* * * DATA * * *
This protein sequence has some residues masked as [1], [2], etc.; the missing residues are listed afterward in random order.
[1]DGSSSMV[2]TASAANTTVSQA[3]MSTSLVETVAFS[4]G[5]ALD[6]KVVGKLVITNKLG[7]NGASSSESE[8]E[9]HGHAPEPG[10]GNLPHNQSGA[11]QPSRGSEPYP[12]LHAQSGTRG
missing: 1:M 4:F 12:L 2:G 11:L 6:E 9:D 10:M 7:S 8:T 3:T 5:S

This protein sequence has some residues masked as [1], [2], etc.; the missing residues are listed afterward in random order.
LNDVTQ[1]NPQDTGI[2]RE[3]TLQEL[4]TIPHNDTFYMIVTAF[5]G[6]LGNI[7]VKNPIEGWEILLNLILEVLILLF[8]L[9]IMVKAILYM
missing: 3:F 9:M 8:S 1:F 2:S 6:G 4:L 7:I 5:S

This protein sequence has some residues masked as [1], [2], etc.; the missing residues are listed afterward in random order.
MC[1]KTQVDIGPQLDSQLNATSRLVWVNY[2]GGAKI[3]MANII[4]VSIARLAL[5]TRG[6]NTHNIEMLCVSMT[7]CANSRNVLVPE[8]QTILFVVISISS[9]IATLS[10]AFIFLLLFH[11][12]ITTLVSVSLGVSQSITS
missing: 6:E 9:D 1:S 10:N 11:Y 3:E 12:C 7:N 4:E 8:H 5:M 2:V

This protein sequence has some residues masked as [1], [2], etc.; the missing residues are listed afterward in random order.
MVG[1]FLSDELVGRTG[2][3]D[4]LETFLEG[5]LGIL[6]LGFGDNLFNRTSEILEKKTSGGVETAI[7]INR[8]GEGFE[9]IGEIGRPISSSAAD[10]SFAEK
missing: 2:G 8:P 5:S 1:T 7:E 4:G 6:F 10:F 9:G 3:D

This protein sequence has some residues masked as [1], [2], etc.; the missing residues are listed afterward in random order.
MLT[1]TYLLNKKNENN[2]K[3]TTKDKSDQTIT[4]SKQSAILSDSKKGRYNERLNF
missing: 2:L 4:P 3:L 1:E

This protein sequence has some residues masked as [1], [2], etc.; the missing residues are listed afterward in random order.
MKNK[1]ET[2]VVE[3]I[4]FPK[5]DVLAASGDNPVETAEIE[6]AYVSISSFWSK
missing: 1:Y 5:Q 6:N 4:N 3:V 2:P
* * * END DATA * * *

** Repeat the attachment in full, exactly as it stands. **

This protein sequence has some residues masked as [1], [2], etc.; the missing residues are listed afterward in random order.
[1]DGSSSMV[2]TASAANTTVSQA[3]MSTSLVETVAFS[4]G[5]ALD[6]KVVGKLVITNKLG[7]NGASSSESE[8]E[9]HGHAPEPG[10]GNLPHNQSGA[11]QPSRGSEPYP[12]LHAQSGTRG
missing: 1:M 4:F 12:L 2:G 11:L 6:E 9:D 10:M 7:S 8:T 3:T 5:S

This protein sequence has some residues masked as [1], [2], etc.; the missing residues are listed afterward in random order.
LNDVTQ[1]NPQDTGI[2]RE[3]TLQEL[4]TIPHNDTFYMIVTAF[5]G[6]LGNI[7]VKNPIEGWEILLNLILEVLILLF[8]L[9]IMVKAILYM
missing: 3:F 9:M 8:S 1:F 2:S 6:G 4:L 7:I 5:S

This protein sequence has some residues masked as [1], [2], etc.; the missing residues are listed afterward in random order.
MC[1]KTQVDIGPQLDSQLNATSRLVWVNY[2]GGAKI[3]MANII[4]VSIARLAL[5]TRG[6]NTHNIEMLCVSMT[7]CANSRNVLVPE[8]QTILFVVISISS[9]IATLS[10]AFIFLLLFH[11][12]ITTLVSVSLGVSQSITS
missing: 6:E 9:D 1:S 10:N 11:Y 3:E 12:C 7:N 4:E 8:H 5:M 2:V

This protein sequence has some residues masked as [1], [2], etc.; the missing residues are listed afterward in random order.
MVG[1]FLSDELVGRTG[2][3]D[4]LETFLEG[5]LGIL[6]LGFGDNLFNRTSEILEKKTSGGVETAI[7]INR[8]GEGFE[9]IGEIGRPISSSAAD[10]SFAEK
missing: 2:G 8:P 5:S 1:T 7:E 4:G 6:F 10:F 9:G 3:D

This protein sequence has some residues masked as [1], [2], etc.; the missing residues are listed afterward in random order.
MLT[1]TYLLNKKNENN[2]K[3]TTKDKSDQTIT[4]SKQSAILSDSKKGRYNERLNF
missing: 2:L 4:P 3:L 1:E

This protein sequence has some residues masked as [1], [2], etc.; the missing residues are listed afterward in random order.
MKNK[1]ET[2]VVE[3]I[4]FPK[5]DVLAASGDNPVETAEIE[6]AYVSISSFWSK
missing: 1:Y 5:Q 6:N 4:N 3:V 2:P